Read Aloud

Because of the crazy times, lots of people are suddenly home with their young children for extended and unexpected periods of time. I’m writing up a few general ideas I’ve learned over the years of being at home with one, two, three, and now four children. 

General idea number two…

Read Aloud. 

You don’t have textbooks, curriculum, flashcards, or workbooks. But you have a something wildly more powerful than any of that. Something that will increase their vocabulary, strengthen their listening comprehension, give you a shared language of characters, and all but guarantee that they will love books as adult. And if they love books, then they love learning, and (dusts hands) that’s the best it can get.

To begin, plan to read aloud for one hour. But aspire to two hours. You will get there sooner than you think. Pick a few books to move between within that hour. Books with long words and dense story lines that one can listen to while sprawled on the floor, staring at the cracks in the ceiling.

Books like Anne of Green Gables, Birchbark House, The Hobbit, Chronicles of Narnia, The Laura Ingalls Series, The Penderwicks, Twenty-One Balloons, Mrs. Piggle-Wiggle series, Dr. Dolittle, and My Father’s Dragon.*

After you read one chapter, ask “Should I read another chapter?” And they will likely surprise both of you by shouting,”Yes!”

But if they say no, move on to the next book and read a chapter of that. If you have a book of poetry, or Winnie-the-Pooh which is basically poetry,` read a few pages of that. If you have something really dense, like actual history like The Story of the World or Our Island Story, read one chapter and don’t expect more.

I like to read in the morning, right after breakfast. Morning energy is often a little wild, creative but not directed quite yet, and very cuddly. For whatever reason, in the morning, it’s easiest for all ages to find a comfortable place to sit and to listen for a few hours. After an hour or two, I get up and say something like, “Ho! I have to start lunch,” and walk off and the rest of the day begins.

If you have a child younger than age four in your group, there are a few things you can do to include them. 1: Read several illustrated books of their choice to begin with. Read to them first. 2: Provide something for them to do nearby while you read aloud, like markers and paper, a puzzle, magnatiles. They’ll do it for a little while and likely wander off. You will have to remind them not to interrupt you. They will forget, of course, but they will begin to get it, over time.

* We’ve read all of the books listed above to children ages five and older, and they loved them. But lighter options that are great for reading aloud (I think of these as afternoon books) include the original Boxcar Children (any book between #1-20) and the older American Girl series books: Samantha, Kirsten, Addy, Molly, Felicity. There are loads of book lists online, this is an educational approach you can really lean into. If you need more ideas, let me know.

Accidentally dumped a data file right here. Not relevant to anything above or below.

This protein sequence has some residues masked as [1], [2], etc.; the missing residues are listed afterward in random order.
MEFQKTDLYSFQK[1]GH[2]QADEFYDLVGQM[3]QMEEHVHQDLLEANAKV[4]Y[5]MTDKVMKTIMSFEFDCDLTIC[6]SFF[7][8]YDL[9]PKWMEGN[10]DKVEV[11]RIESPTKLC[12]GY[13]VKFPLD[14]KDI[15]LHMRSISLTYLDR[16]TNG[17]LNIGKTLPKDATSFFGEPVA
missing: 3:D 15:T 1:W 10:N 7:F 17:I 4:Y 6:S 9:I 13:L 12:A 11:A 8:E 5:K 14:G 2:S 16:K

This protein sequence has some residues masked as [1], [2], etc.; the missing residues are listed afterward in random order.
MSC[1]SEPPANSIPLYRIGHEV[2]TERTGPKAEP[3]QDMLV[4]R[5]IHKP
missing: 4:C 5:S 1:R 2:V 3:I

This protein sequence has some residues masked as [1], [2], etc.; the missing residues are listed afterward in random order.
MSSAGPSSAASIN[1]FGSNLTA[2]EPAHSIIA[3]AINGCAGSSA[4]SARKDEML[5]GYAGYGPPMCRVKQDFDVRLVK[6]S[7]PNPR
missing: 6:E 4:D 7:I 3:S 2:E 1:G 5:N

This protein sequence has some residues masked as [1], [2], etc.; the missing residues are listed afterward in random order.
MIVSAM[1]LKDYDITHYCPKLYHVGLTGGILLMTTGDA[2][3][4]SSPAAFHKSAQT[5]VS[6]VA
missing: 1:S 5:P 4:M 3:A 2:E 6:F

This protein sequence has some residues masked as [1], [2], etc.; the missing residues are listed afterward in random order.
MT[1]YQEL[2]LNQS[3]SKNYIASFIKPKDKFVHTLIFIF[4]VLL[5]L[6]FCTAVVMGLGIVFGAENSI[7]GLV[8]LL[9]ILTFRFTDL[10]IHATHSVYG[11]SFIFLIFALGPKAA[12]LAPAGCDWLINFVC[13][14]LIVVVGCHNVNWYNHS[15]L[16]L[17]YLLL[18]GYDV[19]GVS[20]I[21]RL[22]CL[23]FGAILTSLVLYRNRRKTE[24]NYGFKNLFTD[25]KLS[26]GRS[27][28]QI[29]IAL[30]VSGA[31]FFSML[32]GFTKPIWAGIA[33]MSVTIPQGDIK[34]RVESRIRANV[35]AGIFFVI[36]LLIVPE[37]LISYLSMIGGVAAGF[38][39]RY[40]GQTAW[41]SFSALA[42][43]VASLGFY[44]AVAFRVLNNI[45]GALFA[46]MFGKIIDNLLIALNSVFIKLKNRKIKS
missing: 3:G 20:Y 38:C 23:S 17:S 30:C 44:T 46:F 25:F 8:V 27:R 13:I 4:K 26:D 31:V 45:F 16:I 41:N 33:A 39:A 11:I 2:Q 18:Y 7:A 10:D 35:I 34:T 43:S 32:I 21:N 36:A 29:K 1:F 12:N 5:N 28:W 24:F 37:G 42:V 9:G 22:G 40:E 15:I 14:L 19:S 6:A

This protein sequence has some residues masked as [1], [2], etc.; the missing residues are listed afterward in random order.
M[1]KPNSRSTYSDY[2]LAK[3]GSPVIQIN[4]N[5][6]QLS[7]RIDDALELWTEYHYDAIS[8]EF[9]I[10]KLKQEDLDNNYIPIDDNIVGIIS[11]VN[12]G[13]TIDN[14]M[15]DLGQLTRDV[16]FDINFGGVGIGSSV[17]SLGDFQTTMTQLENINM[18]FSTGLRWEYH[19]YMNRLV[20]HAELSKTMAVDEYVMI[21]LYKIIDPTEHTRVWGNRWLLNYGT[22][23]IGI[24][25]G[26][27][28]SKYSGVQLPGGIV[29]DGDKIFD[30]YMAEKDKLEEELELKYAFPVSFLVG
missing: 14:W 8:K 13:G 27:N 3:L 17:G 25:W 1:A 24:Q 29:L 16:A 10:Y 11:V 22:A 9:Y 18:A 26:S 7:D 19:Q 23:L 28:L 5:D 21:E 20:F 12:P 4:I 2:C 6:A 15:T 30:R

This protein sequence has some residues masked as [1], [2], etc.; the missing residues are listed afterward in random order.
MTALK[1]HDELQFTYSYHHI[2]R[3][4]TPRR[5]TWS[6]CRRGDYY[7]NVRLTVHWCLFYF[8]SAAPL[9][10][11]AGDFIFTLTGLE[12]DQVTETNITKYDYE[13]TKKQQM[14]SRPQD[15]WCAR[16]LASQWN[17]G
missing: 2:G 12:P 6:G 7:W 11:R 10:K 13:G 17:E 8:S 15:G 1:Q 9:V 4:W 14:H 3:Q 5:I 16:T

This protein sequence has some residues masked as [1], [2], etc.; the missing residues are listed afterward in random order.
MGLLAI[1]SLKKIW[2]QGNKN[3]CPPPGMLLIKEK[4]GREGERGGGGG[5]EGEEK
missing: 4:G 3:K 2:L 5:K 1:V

You are Not the Entertainment. 

Because of the crazy times, lots of people are suddenly home with their young children for extended and unexpected periods of time. I’m writing up a few general ideas I’ve learned over the years of being at home with one, two, three, and now four children. 

General idea number one…

You are Not the Entertainment. 

You are a provider who sources food, keeps a roof intact, equips a bed, encourages brushing teeth, and coos softly over headaches and stubbed toes. You are not an entertainer.

With the exception of one highly concentrated 45 minutes a day, you are not available to play.*

You are a pond, and your child is a frog. You are lily pads that they like to hop on every once in a while. You do not have good ideas for interesting games. You do not know what might be fun. You have a speckle of imagination, a leftover algae of green krongu imagination, to their utter essence of it. One of your imagination speckles is actually something they told you they were interested in, and you can periodically repeat this back to them.

Your child is returning to you from a scheduled environment where they have been interrupted ceaselessly: just settled on a good game? Playtime is over. lunchtime? Is now over. You were still writing? Stop writing. They adapted to interruptions. Now they will have to adapt to no interruptions. It may take three days. It may take four. They will adapt, I promise.

Don’t think for a moment that you have better ideas of what to play than they do, because you don’t. And if you think you do, you will confuse them and they will believe you, for a little while.

You are boggy and slow moving and they can splash through you and swim around to be reminded of what it feels like to be underwater and slow moving. Not only is this a useful approach to keep in mind, it is absolutely the truth.

*Play whatever you and they want during this 45 minutes and live it up. Tag. Hide and seek in a room that has one piece of furniture. Pillow fight. Card game they adore. Extraordinary slow-moving board game that has no winner.